Editorial: What to expect from a Liberal government in Canada – by John Cumming (Northern Miner – October 20, 2015)

The Northern Miner, first published in 1915, during the Cobalt Silver Rush, is considered Canada’s leading authority on the mining industry.

The stunning return of the Liberal Party of Canada to majority status in the federal election held Oct. 19 surprised most people in Canada, who had expected at best a surge to minority government from third place behind the ruling Conservative Party of Canada and the New Democratic Party of Canada.

Instead, Canadians woke up to a new political landscape, with voters having taken the middle ground by rebuking the worn-out, pro-big-business Tories but not wanting to roll the dice on the more left-leaning, inexperienced NDP.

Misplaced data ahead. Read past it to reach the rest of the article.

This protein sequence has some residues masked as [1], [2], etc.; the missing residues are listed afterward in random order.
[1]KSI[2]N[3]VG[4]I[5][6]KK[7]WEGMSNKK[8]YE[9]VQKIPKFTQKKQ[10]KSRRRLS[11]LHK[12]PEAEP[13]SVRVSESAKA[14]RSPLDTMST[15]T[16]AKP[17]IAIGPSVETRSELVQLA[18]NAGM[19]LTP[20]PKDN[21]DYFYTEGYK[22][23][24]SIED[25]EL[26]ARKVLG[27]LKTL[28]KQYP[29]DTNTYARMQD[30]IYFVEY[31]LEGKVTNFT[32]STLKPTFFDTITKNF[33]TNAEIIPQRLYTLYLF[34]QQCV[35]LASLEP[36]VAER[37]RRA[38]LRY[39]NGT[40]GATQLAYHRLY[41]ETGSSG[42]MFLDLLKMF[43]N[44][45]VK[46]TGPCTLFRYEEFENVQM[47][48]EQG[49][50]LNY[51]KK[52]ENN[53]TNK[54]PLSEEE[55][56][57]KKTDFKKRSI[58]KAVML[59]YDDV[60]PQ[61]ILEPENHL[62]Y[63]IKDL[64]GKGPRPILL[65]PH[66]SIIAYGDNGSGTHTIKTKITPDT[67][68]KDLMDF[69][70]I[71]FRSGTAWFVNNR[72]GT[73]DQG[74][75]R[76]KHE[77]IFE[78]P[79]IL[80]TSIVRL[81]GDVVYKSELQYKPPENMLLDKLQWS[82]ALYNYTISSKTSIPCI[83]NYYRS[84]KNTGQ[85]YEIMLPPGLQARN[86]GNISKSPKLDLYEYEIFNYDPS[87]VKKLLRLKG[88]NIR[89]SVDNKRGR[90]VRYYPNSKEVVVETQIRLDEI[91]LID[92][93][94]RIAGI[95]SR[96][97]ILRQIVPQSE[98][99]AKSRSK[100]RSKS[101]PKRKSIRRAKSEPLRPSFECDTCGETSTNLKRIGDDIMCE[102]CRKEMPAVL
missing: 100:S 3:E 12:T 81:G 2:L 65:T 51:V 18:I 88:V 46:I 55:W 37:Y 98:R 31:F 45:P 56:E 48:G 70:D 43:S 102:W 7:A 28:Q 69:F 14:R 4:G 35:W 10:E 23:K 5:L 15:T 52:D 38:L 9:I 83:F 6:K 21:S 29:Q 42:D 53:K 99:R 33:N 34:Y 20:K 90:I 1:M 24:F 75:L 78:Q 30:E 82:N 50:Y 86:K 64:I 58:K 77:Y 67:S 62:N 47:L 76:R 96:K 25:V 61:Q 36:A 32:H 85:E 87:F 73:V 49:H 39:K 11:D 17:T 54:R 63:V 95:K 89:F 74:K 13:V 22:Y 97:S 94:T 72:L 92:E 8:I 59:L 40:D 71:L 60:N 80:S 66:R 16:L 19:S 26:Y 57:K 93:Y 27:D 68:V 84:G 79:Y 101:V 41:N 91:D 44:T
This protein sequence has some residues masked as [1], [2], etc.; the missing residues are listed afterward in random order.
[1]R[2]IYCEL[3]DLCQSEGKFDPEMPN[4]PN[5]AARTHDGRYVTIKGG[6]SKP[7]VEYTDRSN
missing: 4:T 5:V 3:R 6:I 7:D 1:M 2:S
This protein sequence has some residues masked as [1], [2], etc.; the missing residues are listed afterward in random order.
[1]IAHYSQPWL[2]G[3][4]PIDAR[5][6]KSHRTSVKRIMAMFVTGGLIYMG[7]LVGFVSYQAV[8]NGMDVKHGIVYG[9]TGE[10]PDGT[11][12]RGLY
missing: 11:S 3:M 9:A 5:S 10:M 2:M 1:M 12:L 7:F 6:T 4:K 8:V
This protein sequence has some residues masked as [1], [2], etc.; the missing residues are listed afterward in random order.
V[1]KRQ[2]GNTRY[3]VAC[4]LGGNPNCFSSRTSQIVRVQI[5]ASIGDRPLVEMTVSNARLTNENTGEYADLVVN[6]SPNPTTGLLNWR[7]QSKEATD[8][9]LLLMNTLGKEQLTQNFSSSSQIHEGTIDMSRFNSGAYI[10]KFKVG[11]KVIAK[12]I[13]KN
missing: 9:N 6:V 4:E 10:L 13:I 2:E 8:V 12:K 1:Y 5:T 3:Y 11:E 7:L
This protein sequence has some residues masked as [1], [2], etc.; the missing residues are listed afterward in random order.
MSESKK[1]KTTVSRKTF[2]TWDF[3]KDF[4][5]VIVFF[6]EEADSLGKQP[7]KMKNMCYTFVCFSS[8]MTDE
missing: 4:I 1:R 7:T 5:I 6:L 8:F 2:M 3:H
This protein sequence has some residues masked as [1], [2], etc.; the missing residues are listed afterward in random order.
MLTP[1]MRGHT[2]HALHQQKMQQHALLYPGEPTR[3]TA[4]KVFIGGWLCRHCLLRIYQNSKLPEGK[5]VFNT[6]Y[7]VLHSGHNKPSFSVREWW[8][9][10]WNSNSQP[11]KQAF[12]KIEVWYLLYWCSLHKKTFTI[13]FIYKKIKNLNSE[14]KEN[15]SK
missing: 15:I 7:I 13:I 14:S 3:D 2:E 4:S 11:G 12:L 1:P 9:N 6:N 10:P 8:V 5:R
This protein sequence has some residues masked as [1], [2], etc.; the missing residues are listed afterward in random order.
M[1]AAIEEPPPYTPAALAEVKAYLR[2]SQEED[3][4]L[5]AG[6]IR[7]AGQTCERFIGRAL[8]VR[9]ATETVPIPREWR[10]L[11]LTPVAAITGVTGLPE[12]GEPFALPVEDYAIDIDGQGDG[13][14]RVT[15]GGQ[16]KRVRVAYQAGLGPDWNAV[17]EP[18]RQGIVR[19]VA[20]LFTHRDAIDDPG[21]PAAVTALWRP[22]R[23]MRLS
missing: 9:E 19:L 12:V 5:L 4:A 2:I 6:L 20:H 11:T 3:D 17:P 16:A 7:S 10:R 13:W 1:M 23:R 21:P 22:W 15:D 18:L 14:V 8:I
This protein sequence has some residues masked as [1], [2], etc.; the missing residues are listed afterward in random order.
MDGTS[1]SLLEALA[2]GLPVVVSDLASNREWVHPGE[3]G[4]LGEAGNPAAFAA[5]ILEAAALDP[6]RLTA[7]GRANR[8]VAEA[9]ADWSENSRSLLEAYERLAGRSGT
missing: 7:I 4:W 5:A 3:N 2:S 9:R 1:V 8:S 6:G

Shown the door were the two most recent ministers of natural resources: Conservative Greg Rickford lost his seat in Kenora, Ont., to Liberal Bob Nault, who had a close race with the former provincial NDP leader Howard Hampton; and previous Minister of Natural Resources and current Finance Minister Joe Oliver lost his seat in Toronto. Nault was quick to give some credit for his victory to First Nations communities in the the Kenora region, who mobilized to support him.

Indeed, one theme of the election was the growing political strength shown by aboriginal communities in Canada, with a record 10 indigenous people elected as members of Parliament, up three from 2011, and with a shift to Liberal from Conservative and NDP.

What should miners expect from a Liberal government?

With regard to corporate taxes, the Liberals have pledged to keep them at current levels and retain the 15% flow-through credit for mineral explorers.

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